ALIBABA INVESTMENT VS FUNDS
Alibaba Holdings Ltd. (BABA) is the largest holding in the Growth Portfolio. They are an enormous Chinese business with over $100bn in revenue, over $19bn in EBITDA and a forecast revenue growth of over 30%.
Alibaba is very much the Chinese Amazon with similar business segments and focus. Amazon is a much larger organisation with +$400bn revenue, but Alibaba has more attractive profit margins. Their valuations, however, are vastly different. Amazon has a P/E ratio of 60.9x, whereas Alibaba’s P/E ratio is smaller at 25.2x. I am bullish on both stocks, but Alibaba is significantly undervalued in comparison.
The valuation difference is due to the risk that comes with investing in Alibaba. Below we look at the Alibaba investment vs funds.
Chinese stocks are currently under pressure from regulators, which is creating risk and holding back the valuations. Firstly, the Chinese are tightening regulations and stepping up their anti-trust laws. This resulted in Alibaba receiving a record $2.8bn fine. Despite the value of this fine, it made up only 4% of Alibaba’s domestic revenue. The more concerning risk is the new U.S. regulation changes. These changes increase auditing standards for international stocks listed on U.S exchanges. Although not specifically aimed at Chinese stocks, I feel it is fair to say they are the primary focus. If any company fails to comply with the auditing standards or are found to be controlled by governments, it can be removed from the stock exchange.
Alibaba is listed on the New York Stock Exchange (NYSE) and the Hong Kong Exchange (HKEX). The stocks I hold for Alibaba are ADS shares listed on the NYSE. If they were to be de-listed, the stock price would fall dramatically. It would also be a very complicated process to sell the shares. Some funds and institutions have started transitioning a proportion of their holdings from the NYSE to the HKEX. I have considered this option myself (via my Interactive Brokers account); however, I do not want this complexity in my portfolio.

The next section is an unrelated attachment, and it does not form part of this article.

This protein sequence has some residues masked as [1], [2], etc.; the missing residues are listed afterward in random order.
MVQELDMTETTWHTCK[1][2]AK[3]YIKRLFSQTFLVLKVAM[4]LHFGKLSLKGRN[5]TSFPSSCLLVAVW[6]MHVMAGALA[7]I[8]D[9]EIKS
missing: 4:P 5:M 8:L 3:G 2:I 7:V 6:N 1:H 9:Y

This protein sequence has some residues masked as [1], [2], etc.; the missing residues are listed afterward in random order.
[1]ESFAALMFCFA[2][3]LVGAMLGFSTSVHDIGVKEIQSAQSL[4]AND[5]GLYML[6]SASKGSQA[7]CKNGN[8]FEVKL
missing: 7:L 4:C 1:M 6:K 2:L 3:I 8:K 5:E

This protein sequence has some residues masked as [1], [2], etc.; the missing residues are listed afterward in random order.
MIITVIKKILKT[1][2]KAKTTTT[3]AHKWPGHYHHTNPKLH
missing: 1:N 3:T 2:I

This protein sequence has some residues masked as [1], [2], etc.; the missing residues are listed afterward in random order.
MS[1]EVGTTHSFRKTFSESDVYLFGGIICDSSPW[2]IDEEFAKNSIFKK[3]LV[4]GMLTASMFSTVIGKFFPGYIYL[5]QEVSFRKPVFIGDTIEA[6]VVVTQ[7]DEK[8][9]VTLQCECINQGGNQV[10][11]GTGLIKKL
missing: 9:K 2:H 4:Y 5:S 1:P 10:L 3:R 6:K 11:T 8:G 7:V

My reading around this subject has led me to believe this is unlikely to happen. Firstly, Alibaba seems to be compliant with the audit regulations already. Secondly, they have 3 years to comply, which leaves plenty of time to get things in order. Lastly, many U.S. retail investors (individuals like you and me) hold Alibaba and a lot of pension funds. Therefore, if the U.S. government decided to de-list Alibaba, this would impact Americans (and me!) far more than it would Alibaba. Alibaba would also deny being controlled by the Chinese government, although the government does use several Alibaba technologies, which could cause complications.
Below are some interesting news articles on this topic:
I believe there is potential for solid investment gains to be made from Alibaba. See my model valuations in a previous post –ALIBABA FAIR VALUE CALCULATION. Nonetheless, with Alibaba being such a significant holding in my portfolio, I need to remove some of the risks.
CHINESE GROWTH FUNDS
To maintain exposure to Alibaba while also removing some of the risks, I have been researching funds that hold Alibaba. This will reduce my exposure to Alibaba a little but will open opportunities in other Chinese investments. It will also relieve some of the responsibility from me into the hands of fund managers. The fund managers can balance the holdings between the NYSE and the HKEX far easier than I can.
Using the Hargreaves Lansdown website, I could locate all the funds focusing on either growth stocks or china. Once I had this list of funds, I checked if Alibaba was in the top 10 holdings.
This still left me with a long list of funds. Using a combination of Hargraves Lansdown, SharePad & Morningstar, I ranked each one using some of the following criteria:
- Historical Performance
- Ongoing charges
- Morningstar ratings -risk/return
- Price to Nav
- Net Assets
- Project growth
- Price to forecast PE
- Price to cashflow
I also gave a higher rank to the funds holding JD.com, another Chinese stock I am particularly bullish on.
After reviewing and ranking all the funds, I finally selected Baillie Gifford China – Class B Accumulation.
See below for fund details:
Alibaba remains a significant holding in the Bull Headed Bear Growth Portfolio. However, I will aim to reduce the position over the next few months. Following this research, I have opened a new position in the Baillie Gifford China (Class B – Accumulation) fund with Hargreaves Lansdown. I will continue to increase the position in this fund whilst reducing the Alibaba position.
This change allows maintained exposure to Alibaba while reducing some of the mentioned risks. In addition, increasing my exposure to JD.com and several other high growth stocks in China is also a bonus.
PARTNERS OF CHOICE
All in one investor’s toolbox. Portfolio management, screening, fundamentals & charts.
Professional charting software for basic and advanced technical analysis.
Advanced fundamental analysis with financial modelling & fair value calculations.
Corporate Finance Institute provides online training & certification programs.